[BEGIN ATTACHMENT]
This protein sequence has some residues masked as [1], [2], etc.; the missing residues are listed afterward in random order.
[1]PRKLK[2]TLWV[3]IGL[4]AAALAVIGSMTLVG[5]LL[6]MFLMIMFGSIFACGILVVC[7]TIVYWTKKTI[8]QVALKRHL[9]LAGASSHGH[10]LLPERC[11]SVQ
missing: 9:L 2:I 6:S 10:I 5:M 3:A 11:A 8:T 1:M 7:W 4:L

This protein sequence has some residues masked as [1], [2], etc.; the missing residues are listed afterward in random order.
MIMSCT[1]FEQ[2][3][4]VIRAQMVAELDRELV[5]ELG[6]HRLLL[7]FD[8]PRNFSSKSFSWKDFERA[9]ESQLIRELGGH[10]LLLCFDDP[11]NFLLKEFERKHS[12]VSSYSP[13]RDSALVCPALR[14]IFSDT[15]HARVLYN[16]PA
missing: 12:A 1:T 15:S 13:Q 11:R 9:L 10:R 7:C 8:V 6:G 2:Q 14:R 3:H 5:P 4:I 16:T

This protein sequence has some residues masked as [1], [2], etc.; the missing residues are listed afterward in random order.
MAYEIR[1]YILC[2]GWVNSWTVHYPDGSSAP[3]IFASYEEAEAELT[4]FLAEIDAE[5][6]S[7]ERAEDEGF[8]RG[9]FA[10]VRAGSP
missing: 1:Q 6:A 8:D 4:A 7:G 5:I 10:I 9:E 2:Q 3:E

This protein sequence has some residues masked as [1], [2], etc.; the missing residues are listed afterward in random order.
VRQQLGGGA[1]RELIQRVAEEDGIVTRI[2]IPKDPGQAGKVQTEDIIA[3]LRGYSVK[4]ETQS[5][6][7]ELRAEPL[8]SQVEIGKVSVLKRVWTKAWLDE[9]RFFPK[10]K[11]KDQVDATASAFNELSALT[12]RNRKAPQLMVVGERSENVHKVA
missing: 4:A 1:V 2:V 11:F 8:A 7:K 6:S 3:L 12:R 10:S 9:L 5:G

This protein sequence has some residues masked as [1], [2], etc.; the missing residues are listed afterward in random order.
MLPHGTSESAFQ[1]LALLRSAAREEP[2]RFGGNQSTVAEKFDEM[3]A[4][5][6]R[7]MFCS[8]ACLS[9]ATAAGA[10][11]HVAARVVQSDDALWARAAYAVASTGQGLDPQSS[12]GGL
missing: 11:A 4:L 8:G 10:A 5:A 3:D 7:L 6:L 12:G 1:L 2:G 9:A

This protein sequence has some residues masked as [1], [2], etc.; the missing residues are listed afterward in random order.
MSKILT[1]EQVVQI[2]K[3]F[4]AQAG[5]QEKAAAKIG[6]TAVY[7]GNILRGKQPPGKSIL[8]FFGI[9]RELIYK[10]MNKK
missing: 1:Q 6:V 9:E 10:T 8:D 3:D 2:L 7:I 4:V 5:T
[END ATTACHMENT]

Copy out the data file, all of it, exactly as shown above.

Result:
This protein sequence has some residues masked as [1], [2], etc.; the missing residues are listed afterward in random order.
[1]PRKLK[2]TLWV[3]IGL[4]AAALAVIGSMTLVG[5]LL[6]MFLMIMFGSIFACGILVVC[7]TIVYWTKKTI[8]QVALKRHL[9]LAGASSHGH[10]LLPERC[11]SVQ
missing: 9:L 2:I 6:S 10:I 5:M 3:A 11:A 8:T 1:M 7:W 4:L

This protein sequence has some residues masked as [1], [2], etc.; the missing residues are listed afterward in random order.
MIMSCT[1]FEQ[2][3][4]VIRAQMVAELDRELV[5]ELG[6]HRLLL[7]FD[8]PRNFSSKSFSWKDFERA[9]ESQLIRELGGH[10]LLLCFDDP[11]NFLLKEFERKHS[12]VSSYSP[13]RDSALVCPALR[14]IFSDT[15]HARVLYN[16]PA
missing: 12:A 1:T 15:S 13:Q 11:R 9:L 10:R 7:C 8:V 6:G 2:Q 14:R 3:H 5:P 4:I 16:T

This protein sequence has some residues masked as [1], [2], etc.; the missing residues are listed afterward in random order.
MAYEIR[1]YILC[2]GWVNSWTVHYPDGSSAP[3]IFASYEEAEAELT[4]FLAEIDAE[5][6]S[7]ERAEDEGF[8]RG[9]FA[10]VRAGSP
missing: 1:Q 6:A 8:D 4:A 7:G 5:I 10:I 9:E 2:Q 3:E

This protein sequence has some residues masked as [1], [2], etc.; the missing residues are listed afterward in random order.
VRQQLGGGA[1]RELIQRVAEEDGIVTRI[2]IPKDPGQAGKVQTEDIIA[3]LRGYSVK[4]ETQS[5][6][7]ELRAEPL[8]SQVEIGKVSVLKRVWTKAWLDE[9]RFFPK[10]K[11]KDQVDATASAFNELSALT[12]RNRKAPQLMVVGERSENVHKVA
missing: 4:A 1:V 2:V 11:F 8:A 7:K 6:S 3:L 12:R 10:S 9:L 5:G

This protein sequence has some residues masked as [1], [2], etc.; the missing residues are listed afterward in random order.
MLPHGTSESAFQ[1]LALLRSAAREEP[2]RFGGNQSTVAEKFDEM[3]A[4][5][6]R[7]MFCS[8]ACLS[9]ATAAGA[10][11]HVAARVVQSDDALWARAAYAVASTGQGLDPQSS[12]GGL
missing: 11:A 4:L 8:G 10:A 5:A 3:D 7:L 6:L 12:G 1:L 2:G 9:A

This protein sequence has some residues masked as [1], [2], etc.; the missing residues are listed afterward in random order.
MSKILT[1]EQVVQI[2]K[3]F[4]AQAG[5]QEKAAAKIG[6]TAVY[7]GNILRGKQPPGKSIL[8]FFGI[9]RELIYK[10]MNKK
missing: 1:Q 6:V 9:E 10:T 8:D 3:D 2:L 7:I 4:V 5:T